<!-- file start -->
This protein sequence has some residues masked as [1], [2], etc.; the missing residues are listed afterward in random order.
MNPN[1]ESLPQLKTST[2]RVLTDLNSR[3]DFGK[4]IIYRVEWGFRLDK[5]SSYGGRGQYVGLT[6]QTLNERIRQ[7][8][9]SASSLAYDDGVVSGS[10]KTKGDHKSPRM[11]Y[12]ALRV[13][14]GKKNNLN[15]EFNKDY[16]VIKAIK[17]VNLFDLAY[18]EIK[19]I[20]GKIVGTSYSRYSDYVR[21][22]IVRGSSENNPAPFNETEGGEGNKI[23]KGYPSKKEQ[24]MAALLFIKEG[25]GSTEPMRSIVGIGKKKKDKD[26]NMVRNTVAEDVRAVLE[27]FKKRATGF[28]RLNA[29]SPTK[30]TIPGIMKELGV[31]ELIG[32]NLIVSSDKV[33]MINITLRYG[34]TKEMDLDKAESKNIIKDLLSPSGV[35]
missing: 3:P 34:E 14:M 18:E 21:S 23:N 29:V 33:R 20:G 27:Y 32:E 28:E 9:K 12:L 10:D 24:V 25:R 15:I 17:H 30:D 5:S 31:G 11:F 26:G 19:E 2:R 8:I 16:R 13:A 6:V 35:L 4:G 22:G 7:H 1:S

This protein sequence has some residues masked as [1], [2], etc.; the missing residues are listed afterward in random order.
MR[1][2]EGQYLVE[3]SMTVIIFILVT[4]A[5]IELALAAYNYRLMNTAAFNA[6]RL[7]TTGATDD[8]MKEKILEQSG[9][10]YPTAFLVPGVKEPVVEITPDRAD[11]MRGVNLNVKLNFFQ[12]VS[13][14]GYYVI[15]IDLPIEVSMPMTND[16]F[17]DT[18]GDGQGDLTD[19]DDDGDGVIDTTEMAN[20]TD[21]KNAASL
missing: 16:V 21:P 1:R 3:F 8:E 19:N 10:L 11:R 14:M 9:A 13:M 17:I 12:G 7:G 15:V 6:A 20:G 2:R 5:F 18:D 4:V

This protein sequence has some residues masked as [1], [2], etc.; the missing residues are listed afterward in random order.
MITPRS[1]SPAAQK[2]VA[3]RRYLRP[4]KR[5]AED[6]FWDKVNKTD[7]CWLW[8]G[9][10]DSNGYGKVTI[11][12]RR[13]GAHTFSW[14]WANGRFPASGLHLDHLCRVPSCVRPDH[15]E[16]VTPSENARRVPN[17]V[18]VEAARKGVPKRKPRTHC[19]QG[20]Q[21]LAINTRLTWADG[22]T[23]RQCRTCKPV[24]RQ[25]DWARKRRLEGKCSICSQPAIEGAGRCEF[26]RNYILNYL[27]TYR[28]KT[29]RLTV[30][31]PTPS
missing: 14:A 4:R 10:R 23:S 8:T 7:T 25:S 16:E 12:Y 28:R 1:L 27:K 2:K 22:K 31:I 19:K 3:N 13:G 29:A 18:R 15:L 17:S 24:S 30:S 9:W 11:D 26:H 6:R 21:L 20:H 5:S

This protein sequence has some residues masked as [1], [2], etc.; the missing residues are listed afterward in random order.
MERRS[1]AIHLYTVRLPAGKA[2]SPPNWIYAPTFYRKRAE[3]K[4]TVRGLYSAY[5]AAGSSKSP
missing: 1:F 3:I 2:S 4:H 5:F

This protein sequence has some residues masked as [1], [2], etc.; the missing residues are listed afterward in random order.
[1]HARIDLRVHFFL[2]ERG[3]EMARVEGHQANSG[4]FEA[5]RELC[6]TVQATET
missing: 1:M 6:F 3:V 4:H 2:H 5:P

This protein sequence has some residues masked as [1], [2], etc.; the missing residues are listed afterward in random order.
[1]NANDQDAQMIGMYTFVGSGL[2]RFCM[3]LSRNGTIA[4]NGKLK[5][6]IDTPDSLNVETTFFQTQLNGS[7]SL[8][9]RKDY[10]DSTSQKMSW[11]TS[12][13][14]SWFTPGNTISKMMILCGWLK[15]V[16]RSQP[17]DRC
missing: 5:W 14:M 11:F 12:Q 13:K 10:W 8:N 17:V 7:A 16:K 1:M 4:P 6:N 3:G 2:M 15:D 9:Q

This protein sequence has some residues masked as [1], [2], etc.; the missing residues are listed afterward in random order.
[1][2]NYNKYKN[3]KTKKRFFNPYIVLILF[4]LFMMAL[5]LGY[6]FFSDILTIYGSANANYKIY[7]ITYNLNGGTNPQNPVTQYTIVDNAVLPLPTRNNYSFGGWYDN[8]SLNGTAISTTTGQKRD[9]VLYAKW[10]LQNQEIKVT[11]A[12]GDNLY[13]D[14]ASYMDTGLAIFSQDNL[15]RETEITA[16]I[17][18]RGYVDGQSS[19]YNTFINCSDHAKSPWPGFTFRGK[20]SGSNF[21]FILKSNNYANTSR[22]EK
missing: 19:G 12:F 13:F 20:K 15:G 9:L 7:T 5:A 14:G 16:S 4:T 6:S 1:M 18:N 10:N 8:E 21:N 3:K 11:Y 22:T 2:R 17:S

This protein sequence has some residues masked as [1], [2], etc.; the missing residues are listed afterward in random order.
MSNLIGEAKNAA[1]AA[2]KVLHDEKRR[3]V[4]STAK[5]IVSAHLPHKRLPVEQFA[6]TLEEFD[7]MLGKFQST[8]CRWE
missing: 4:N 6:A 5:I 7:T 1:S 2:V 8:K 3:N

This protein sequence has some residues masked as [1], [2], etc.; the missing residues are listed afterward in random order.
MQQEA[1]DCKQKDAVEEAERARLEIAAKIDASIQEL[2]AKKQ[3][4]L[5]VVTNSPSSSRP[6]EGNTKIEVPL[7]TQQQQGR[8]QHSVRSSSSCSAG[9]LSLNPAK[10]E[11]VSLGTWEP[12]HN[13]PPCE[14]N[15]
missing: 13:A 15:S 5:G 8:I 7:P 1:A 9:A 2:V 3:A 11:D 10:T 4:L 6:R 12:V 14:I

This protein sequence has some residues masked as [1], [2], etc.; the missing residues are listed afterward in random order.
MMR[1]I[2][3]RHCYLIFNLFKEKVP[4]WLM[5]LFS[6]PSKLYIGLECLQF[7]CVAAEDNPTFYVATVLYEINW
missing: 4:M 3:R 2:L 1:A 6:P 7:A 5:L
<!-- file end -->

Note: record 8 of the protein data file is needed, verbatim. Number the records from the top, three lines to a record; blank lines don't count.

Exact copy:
This protein sequence has some residues masked as [1], [2], etc.; the missing residues are listed afterward in random order.
MSNLIGEAKNAA[1]AA[2]KVLHDEKRR[3]V[4]STAK[5]IVSAHLPHKRLPVEQFA[6]TLEEFD[7]MLGKFQST[8]CRWE
missing: 4:N 6:A 5:I 7:T 1:S 2:V 8:K 3:N